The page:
Nails are teeny, tiny parts of our body, but how they appear could tell so much about our overall health.
Let’s dive right into 3 common nail abnormalities, which reveal about our bad habits, underlying illnesses, diseases and serious intoxications that are happening inside our body.
Leukonychia is a condition where white lines or dots appear on your fingernails or toenails. Leukonychia is very common, even healthy individuals have the symptoms at some point in their life
For some people, leukonychia appears as tiny dots speckled across the nails. In other cases, white dots may be larger, and create lines that stretch across the nails. These dots and lines can affect one or multiple nails.
The most common cause of leukonychia steams from injuries done to the nail bed. Some examples of injuries are shutting your fingers in a door, striking your fingers with a hammer, hitting your nails against a counter or desk.
Mineral deficiency also leads to leukonychia, specifically zinc and calcium deficiency.
A common nail fungus called white superficial onychomycosis can emerge, creating white dots on the nails.
To prevent leukonykia, you should protect your nails from being injured; this means being gentle with how you use your hands and nails for.
For leukonychia cases that relate to fugal infection, taking anti-fungal medication is recommended. However, this requires you to go see your doctor for prescriptions.
Leukonychia naturally disappears over time as the nail grows. To speed up the healing process of leukonychia, you should start eating a nail-friendly diet, with a focus in adding extra zinc and calcium. Spinach is a widely available food source of zinc and calcium nutrients. It’s also a great add-on to salad, toast, or even smoothies.
Mee’s Lines are transverse lines that appear in the fingernails and toenails. Mee’s Lines are also called striata leukonychia or transverse leukonychia.
Developing Mee’s Lines is largely a sign of arsenic poisoning.
Arsenic poisoning occurs after the swallowing, absorbing or inhalation of high levels of arsenic. Arsenic is very poisonous to humans. They are commonly found in areas of industrialisation, such as agriculture, mining and manufacturing. Living and working in these areas increase your chance of getting intoxicated with arsenic. Other possible causes of arsenic poisoning include: carbon monoxide poisoning, smoking tobacco products, and chemotherapy.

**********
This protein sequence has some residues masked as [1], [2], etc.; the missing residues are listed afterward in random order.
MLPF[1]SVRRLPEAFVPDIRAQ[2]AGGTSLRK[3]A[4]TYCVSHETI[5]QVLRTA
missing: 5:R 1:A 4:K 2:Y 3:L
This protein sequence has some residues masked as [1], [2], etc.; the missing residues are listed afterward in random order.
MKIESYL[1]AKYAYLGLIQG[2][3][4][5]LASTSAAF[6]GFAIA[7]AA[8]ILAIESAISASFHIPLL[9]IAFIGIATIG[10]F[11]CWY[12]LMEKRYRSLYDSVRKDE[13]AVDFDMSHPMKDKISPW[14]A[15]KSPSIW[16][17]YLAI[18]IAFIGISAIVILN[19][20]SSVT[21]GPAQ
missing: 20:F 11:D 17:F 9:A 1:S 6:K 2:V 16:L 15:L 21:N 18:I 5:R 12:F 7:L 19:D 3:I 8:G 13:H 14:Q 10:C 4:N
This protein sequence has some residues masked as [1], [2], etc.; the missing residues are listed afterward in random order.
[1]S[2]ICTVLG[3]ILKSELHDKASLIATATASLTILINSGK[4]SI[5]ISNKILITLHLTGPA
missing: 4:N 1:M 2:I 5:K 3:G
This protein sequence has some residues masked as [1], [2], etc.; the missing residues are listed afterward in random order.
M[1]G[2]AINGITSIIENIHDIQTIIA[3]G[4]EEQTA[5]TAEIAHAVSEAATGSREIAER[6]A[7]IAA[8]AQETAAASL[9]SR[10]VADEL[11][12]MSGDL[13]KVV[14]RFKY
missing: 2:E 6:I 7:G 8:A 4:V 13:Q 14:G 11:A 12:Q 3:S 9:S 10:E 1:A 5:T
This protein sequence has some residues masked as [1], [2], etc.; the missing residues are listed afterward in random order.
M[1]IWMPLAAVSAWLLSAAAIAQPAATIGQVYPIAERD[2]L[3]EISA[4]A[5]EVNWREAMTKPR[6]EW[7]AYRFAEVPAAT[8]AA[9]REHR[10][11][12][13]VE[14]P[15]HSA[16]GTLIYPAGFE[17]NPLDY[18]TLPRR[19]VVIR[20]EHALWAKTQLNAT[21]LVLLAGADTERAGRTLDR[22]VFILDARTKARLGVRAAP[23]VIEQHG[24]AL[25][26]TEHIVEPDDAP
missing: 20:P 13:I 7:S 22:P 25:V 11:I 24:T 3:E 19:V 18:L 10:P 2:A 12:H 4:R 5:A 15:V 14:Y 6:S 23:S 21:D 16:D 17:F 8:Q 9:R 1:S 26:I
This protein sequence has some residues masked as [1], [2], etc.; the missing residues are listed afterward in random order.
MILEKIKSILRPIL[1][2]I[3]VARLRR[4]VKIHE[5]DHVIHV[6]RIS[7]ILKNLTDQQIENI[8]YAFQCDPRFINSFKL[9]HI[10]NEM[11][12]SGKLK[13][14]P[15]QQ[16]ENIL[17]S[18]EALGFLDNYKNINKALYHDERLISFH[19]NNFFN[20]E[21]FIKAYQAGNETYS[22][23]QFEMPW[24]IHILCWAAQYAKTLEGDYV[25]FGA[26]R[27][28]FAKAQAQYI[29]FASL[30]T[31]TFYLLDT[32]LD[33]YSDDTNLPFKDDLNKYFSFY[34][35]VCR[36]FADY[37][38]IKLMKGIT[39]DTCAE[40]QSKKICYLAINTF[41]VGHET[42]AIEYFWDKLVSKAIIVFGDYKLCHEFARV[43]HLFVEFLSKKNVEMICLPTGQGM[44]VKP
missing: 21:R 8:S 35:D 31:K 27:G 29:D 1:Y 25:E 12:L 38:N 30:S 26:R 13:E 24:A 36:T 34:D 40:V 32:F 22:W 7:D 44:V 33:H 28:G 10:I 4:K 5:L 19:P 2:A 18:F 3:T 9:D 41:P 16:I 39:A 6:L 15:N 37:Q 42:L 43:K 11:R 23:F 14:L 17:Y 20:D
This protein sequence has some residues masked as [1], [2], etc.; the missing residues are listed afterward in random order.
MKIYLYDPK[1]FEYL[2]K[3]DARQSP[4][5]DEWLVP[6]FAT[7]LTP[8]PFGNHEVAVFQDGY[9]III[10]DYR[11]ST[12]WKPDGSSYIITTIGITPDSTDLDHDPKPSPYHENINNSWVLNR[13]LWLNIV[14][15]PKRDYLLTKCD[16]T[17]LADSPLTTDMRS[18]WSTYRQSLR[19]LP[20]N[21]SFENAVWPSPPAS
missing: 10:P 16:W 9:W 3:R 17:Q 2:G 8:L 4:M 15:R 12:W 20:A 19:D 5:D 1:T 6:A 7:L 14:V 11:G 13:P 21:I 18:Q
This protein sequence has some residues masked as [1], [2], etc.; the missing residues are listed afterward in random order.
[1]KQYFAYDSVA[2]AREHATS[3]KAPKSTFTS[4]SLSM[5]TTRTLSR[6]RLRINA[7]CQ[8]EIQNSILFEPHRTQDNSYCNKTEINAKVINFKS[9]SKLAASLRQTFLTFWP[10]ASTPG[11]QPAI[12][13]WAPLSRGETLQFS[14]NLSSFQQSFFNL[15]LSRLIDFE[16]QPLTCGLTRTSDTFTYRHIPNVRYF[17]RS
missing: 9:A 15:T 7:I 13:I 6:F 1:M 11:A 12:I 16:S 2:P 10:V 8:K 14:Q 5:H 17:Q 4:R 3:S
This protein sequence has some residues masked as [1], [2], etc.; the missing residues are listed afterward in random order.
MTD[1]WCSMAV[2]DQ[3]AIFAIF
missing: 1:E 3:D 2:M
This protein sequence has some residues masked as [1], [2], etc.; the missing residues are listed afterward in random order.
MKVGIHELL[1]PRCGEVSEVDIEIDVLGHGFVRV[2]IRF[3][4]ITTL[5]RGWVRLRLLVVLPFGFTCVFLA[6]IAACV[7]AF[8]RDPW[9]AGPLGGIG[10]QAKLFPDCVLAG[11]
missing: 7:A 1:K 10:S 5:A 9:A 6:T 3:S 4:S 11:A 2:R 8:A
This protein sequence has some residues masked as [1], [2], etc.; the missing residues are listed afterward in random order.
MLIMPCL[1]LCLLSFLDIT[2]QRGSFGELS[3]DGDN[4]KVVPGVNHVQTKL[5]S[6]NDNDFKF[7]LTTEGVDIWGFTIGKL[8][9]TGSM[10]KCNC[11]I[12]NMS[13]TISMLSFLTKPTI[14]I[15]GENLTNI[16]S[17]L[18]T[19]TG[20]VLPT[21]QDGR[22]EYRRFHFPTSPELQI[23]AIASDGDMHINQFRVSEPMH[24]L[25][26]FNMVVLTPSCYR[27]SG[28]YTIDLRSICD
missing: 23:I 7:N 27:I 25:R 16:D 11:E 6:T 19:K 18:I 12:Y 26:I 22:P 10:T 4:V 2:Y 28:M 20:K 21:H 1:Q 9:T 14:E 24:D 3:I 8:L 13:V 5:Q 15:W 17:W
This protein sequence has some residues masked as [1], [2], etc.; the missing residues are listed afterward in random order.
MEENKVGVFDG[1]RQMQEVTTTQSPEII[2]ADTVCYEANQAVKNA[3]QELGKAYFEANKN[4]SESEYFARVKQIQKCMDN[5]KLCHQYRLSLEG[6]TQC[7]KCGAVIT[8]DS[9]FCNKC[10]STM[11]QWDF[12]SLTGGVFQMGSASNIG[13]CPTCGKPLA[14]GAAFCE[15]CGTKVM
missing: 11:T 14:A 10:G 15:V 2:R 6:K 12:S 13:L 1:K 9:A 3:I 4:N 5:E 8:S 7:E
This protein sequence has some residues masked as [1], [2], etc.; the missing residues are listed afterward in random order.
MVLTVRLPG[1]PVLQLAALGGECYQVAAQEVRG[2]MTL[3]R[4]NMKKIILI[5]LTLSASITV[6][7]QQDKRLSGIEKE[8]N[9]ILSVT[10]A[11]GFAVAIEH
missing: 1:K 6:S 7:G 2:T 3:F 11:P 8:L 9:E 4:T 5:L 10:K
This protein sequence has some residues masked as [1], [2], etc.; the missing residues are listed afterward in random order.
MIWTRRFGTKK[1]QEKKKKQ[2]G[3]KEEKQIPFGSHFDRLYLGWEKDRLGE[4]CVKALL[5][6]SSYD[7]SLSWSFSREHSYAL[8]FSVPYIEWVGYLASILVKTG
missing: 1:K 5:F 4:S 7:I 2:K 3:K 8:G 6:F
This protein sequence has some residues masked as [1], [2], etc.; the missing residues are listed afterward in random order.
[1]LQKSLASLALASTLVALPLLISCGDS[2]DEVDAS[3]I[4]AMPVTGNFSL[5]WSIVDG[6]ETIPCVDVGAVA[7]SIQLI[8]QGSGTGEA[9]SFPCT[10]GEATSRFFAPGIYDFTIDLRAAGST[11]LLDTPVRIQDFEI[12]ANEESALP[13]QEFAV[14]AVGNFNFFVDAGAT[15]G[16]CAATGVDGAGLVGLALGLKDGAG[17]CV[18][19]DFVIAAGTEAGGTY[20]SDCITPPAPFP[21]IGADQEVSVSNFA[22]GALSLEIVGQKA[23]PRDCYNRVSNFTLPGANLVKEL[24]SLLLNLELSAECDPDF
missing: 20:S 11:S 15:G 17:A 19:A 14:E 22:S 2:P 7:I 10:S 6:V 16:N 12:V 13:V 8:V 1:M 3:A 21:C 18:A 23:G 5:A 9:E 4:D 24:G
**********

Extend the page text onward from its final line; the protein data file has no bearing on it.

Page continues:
Overall, Mee’s lines can be an indicator of some serious poisonings that require medical intervention. In this instance, your doctor is your go-to person for the diagnosis and treatment of Mee’s Lines and related intoxications.
Beau’s lines are horizontal ridges that develop across the nails. Beau’s lines can appear on one nails, or across multiple nails.
Beau’s lines are often the result of the habitual picking at the nails and cuticles. External pressures that injure the nails can contribute to the development of Beau’s line, for example pinching or striking your nails.
However, if you have more than one nail with Beau’s lines, the causes are more likely to be a systematic illness, infections, or chronic diseases. Some of the most popular medical conditions that are linked to Beau’s lines are: malnourishment, measles, mumps, scarlet fever, peripheral vascular disease, pneumonia, diabetes and zinc deficiency.
It’s recommended for you to treat the underlying medical causes of your Beau’s lines before seeing them disappear.
Your nails will grow and replace itself entirely within 6 months. During this interval, make sure to fill your diet with nail-friendly food sources to ensure that the new nails discontinue the emergence of Beau’s lines.
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If you need advice on nail abnormalities, reach out to one of our nail technicians at The Nail Bar. We're more than happy to help you out!